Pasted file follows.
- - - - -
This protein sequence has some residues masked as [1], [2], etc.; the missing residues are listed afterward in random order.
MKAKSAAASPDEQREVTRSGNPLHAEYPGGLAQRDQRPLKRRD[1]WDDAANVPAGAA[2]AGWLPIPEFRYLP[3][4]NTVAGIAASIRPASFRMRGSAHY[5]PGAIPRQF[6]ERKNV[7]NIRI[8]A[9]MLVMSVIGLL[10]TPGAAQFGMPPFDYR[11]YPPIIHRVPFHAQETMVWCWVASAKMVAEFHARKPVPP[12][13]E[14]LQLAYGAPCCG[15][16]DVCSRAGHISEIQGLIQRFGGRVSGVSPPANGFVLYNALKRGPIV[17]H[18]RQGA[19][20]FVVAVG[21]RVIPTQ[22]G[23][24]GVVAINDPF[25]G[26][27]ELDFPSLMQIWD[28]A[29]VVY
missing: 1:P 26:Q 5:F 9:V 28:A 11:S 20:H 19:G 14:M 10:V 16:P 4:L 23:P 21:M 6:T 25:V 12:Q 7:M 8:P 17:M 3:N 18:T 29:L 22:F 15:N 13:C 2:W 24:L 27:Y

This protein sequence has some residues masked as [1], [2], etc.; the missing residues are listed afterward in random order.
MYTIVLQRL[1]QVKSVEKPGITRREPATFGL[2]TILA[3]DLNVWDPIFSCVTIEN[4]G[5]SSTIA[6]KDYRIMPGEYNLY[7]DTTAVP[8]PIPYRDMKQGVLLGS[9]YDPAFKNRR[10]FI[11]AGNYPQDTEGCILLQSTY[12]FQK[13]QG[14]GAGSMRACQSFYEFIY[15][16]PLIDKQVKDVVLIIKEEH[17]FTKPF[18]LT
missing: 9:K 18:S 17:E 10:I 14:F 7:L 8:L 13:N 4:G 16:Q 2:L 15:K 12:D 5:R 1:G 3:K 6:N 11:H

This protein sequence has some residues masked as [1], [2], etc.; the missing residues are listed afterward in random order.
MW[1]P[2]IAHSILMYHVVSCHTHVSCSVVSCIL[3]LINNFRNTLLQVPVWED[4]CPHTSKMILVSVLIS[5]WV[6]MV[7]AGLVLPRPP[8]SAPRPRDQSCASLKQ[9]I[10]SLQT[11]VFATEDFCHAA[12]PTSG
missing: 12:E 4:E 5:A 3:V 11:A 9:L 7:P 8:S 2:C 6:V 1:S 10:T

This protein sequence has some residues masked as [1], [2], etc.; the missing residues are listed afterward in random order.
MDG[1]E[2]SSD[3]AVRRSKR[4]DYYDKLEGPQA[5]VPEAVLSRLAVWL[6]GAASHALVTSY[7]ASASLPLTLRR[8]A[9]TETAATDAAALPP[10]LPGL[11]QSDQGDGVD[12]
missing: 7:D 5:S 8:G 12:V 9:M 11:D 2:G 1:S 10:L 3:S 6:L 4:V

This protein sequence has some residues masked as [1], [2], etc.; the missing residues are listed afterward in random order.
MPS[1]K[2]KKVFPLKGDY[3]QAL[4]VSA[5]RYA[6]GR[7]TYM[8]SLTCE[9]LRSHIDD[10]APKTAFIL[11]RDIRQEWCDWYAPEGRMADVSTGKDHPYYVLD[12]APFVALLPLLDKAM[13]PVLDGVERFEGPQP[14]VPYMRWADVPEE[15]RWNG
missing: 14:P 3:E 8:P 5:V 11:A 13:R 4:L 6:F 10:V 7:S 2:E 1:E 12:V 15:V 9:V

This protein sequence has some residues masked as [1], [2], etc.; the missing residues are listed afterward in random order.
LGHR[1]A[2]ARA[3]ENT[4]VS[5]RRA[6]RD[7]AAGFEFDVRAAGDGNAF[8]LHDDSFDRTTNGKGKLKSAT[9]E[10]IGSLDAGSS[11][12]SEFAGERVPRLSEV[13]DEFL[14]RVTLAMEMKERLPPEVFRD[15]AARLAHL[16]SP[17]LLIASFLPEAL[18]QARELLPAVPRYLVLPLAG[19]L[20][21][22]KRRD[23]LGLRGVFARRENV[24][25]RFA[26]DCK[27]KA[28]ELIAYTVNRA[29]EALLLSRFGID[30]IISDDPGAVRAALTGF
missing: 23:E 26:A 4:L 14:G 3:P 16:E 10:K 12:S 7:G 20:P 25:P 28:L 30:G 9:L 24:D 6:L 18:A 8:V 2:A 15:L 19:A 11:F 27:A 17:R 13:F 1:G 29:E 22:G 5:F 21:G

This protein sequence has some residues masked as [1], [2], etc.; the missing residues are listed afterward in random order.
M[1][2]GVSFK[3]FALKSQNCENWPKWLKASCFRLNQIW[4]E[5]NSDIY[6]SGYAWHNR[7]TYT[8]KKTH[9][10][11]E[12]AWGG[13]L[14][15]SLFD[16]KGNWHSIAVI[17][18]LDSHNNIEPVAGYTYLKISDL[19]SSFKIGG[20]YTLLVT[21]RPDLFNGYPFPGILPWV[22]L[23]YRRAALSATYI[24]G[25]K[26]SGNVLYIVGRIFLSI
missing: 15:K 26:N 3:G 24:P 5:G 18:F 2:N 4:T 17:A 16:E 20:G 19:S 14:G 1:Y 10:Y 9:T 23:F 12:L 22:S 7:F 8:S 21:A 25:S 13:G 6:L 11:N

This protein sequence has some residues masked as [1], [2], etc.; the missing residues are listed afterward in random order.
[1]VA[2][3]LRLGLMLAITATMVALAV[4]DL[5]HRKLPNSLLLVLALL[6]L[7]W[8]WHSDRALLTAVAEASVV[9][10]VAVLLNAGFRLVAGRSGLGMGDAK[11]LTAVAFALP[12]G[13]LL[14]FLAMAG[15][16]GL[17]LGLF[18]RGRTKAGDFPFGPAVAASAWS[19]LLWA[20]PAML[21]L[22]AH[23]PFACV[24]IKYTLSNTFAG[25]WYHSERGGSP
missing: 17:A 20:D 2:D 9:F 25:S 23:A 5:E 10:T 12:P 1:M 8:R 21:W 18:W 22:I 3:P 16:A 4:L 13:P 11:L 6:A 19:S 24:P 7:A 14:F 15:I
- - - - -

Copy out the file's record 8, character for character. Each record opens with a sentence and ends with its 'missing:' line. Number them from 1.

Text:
This protein sequence has some residues masked as [1], [2], etc.; the missing residues are listed afterward in random order.
[1]VA[2][3]LRLGLMLAITATMVALAV[4]DL[5]HRKLPNSLLLVLALL[6]L[7]W[8]WHSDRALLTAVAEASVV[9][10]VAVLLNAGFRLVAGRSGLGMGDAK[11]LTAVAFALP[12]G[13]LL[14]FLAMAG[15][16]GL[17]LGLF[18]RGRTKAGDFPFGPAVAASAWS[19]LLWA[20]PAML[21]L[22]AH[23]PFACV[24]IKYTLSNTFAG[25]WYHSERGGSP
missing: 17:A 20:D 2:D 9:F 25:S 23:A 5:E 10:T 12:P 1:M 8:R 21:W 18:W 22:I 3:P 16:A 4:L 13:P 11:L 6:A 19:S 24:P 7:A 14:F 15:I